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Income Distribution

The increase in the proportion of Ireland’s population at risk of poverty, (from 14.1% to 15.8% in one year) clearly identifies a major challenge for Government as it finalises its Budget for 2012. Budget 2012 must give priority to protecting Ireland’s poorest and most vulnerable people according to Social Justice Ireland

Inequality has been growing dramatically in the USA according to a new report by the Congressional Budget Office (CBO) on November 25, 2011.  After-tax income for the highest-income households grew more than it did for any other group in the USA between 1979 and 2007. The trend in Ireland is along similar lines. This needs to be reversed in Budget 2011 and it can be done.

Social Justice Ireland welcomes the publication of the ESRI report on ‘Tax, Welfare and Work Incentives’ which finds that 8 out of 10 people receiving welfare payments would increase their income by at least 50% if they were to obtain a job. These findings comprehensively refute the argument that most unemployed people ‘are better off on the dole’.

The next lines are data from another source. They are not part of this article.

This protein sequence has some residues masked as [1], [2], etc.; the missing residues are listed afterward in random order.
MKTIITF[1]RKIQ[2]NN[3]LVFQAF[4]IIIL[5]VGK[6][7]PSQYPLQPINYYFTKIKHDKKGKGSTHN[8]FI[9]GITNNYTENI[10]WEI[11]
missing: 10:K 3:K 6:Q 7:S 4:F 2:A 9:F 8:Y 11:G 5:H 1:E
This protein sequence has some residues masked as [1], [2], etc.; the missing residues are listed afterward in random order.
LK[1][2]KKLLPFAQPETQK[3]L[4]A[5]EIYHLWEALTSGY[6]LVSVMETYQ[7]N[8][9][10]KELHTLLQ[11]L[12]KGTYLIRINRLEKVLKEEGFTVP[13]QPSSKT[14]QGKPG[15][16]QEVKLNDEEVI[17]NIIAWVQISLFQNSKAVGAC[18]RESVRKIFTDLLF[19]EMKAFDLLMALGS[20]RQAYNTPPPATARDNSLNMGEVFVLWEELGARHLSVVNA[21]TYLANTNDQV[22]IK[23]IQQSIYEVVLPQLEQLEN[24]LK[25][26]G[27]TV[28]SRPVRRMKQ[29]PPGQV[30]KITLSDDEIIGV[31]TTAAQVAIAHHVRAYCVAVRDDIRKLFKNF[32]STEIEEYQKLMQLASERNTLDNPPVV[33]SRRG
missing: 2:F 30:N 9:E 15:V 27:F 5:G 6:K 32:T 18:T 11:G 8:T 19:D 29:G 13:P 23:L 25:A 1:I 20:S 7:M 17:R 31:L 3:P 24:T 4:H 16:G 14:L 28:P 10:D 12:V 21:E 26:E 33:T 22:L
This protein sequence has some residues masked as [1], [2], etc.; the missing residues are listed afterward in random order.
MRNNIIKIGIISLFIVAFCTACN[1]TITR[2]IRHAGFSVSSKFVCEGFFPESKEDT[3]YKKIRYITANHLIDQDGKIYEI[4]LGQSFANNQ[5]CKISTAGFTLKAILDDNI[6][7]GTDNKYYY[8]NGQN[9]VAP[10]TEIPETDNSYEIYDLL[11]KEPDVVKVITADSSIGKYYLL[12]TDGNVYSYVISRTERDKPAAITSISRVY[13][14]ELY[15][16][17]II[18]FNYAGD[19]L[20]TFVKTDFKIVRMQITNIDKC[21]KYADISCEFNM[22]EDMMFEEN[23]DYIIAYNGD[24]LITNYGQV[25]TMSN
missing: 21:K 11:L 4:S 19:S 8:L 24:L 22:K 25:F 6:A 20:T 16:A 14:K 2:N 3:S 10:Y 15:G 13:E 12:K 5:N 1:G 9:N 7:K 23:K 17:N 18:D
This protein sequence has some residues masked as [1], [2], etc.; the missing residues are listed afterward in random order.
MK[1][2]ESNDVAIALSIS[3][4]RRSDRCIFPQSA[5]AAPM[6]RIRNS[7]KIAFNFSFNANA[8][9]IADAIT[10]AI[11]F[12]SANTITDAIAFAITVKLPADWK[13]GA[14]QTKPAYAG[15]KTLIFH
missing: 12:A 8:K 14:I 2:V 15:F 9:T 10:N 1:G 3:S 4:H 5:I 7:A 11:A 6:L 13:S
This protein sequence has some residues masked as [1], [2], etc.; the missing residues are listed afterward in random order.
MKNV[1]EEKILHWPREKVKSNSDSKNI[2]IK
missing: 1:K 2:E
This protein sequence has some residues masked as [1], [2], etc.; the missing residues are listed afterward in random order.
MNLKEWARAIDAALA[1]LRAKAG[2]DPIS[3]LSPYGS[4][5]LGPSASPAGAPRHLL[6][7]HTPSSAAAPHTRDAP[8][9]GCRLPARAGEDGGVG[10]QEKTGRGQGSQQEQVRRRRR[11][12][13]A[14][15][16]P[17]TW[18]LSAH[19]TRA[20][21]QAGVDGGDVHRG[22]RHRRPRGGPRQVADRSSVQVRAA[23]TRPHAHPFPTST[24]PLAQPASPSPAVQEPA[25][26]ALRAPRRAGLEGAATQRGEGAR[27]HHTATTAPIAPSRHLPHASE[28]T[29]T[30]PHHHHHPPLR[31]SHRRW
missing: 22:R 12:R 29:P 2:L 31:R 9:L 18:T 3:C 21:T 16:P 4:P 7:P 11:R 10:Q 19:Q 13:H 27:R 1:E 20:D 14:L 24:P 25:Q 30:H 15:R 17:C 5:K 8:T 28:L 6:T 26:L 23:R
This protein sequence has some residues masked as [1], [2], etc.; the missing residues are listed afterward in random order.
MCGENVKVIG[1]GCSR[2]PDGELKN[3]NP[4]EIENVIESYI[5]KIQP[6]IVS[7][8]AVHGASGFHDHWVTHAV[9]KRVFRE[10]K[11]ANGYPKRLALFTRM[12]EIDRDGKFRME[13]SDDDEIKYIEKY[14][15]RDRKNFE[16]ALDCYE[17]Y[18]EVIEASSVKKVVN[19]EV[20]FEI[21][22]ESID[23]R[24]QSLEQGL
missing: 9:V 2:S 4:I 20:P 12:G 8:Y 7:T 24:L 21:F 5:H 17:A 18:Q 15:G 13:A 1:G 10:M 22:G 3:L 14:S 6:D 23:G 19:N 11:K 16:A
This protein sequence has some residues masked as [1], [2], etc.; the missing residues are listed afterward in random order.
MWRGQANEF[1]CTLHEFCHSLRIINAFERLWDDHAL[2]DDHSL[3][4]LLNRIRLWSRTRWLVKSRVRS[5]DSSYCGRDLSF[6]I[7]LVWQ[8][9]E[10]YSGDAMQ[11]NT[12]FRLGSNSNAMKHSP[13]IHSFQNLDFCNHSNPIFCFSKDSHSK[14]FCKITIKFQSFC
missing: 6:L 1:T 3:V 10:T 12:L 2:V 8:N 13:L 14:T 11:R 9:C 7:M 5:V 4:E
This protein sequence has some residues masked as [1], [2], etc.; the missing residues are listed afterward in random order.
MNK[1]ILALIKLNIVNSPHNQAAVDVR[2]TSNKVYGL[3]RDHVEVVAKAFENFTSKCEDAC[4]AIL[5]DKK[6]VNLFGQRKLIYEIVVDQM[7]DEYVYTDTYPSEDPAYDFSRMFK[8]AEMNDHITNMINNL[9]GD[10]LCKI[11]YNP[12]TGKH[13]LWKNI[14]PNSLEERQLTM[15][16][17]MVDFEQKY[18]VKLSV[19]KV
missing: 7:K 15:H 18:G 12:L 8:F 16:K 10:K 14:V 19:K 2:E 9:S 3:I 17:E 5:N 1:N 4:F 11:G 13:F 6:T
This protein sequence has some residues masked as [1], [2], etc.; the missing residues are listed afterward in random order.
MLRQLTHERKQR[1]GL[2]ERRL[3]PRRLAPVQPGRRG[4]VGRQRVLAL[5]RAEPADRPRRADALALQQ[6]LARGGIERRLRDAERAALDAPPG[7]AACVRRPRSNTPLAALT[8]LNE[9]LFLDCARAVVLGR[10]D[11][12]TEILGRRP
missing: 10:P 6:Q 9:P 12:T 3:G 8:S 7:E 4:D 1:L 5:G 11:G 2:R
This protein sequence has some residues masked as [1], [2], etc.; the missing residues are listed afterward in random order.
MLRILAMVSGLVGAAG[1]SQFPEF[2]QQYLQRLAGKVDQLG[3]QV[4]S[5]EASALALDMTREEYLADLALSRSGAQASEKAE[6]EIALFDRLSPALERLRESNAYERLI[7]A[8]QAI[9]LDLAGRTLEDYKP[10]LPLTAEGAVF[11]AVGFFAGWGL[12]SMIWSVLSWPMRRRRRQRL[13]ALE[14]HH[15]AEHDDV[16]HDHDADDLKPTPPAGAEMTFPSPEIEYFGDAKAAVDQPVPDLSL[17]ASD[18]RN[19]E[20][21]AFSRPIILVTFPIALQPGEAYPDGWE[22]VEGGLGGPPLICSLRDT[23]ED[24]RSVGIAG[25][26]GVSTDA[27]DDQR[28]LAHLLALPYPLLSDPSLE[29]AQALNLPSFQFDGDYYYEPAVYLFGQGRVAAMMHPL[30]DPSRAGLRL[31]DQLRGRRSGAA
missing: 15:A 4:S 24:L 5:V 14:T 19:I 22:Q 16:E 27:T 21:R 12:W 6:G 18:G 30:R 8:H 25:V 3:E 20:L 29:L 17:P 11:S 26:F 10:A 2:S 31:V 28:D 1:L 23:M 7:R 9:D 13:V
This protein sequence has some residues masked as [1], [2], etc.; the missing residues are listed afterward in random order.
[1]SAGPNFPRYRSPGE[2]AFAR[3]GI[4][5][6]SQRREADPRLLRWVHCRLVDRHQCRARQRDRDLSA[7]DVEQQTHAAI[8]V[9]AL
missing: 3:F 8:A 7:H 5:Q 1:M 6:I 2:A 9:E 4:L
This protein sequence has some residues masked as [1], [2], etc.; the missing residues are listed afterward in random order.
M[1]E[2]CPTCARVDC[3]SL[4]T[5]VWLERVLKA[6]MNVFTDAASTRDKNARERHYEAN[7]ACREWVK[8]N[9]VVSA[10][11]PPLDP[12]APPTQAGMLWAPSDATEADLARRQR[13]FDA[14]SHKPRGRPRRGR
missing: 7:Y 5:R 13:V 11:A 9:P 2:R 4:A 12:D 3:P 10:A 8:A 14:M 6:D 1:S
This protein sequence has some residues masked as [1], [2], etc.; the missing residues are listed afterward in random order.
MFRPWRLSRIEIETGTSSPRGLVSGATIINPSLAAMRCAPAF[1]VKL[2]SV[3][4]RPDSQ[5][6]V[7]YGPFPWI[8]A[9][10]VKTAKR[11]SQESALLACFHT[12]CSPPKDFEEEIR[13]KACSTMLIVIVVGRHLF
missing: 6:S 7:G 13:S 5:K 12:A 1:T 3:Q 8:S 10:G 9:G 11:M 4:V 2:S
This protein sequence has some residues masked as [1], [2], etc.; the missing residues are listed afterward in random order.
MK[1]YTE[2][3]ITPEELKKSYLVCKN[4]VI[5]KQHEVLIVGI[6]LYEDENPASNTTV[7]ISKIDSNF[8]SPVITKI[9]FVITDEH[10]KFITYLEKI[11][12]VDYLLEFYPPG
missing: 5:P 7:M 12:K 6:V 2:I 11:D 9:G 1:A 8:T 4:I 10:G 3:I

A United Nations report has strongly criticized the Government’s policy of making major cuts in public services while keeping Ireland a low-tax country. The report states that this approach hits poor people hardest in a time of recession.

A Basic Income System for Ireland - WHY and HOW

New research published by Social Justice Ireland  shows that, while poverty in Ireland is high, Government policies since 1987 have been increasing the income of the richest ten per cent of households and widening the gap between these and the rest of society. 

Social Justice Ireland has called on all political parties participating in the forthcoming General Election to spell out how they intend to reverse this process in the years immediately ahead.

Social Justice Ireland's Policy Briefing on Poverty and Income Distribution

There is no justification for reducing social welfare rates. Research produced by Social Justice Ireland shows that the take-home pay of TDs rose by €848 a WEEK since 1986 while unemployment benefit rates only rose by €135 in the same period. Government ministers’take-home pay rose by more than €1,533 a WEEK in the same period.

Some legislators in Ireland are still working with illusions when it comes to measuring poverty. A meeting of the Joint Oireachtas Committee on European Affairs on March 25, 2010 saw a number of members of Ireland's Dail and Senate comment on what they thought the basis for measuring poverty was.

A recently published book entitled The Spirit Level: Why More Equal Societies Almost Always Do Better, has produced the evidence that will no longer allow anybody to legitimately claim that income inequality doesn't matter.

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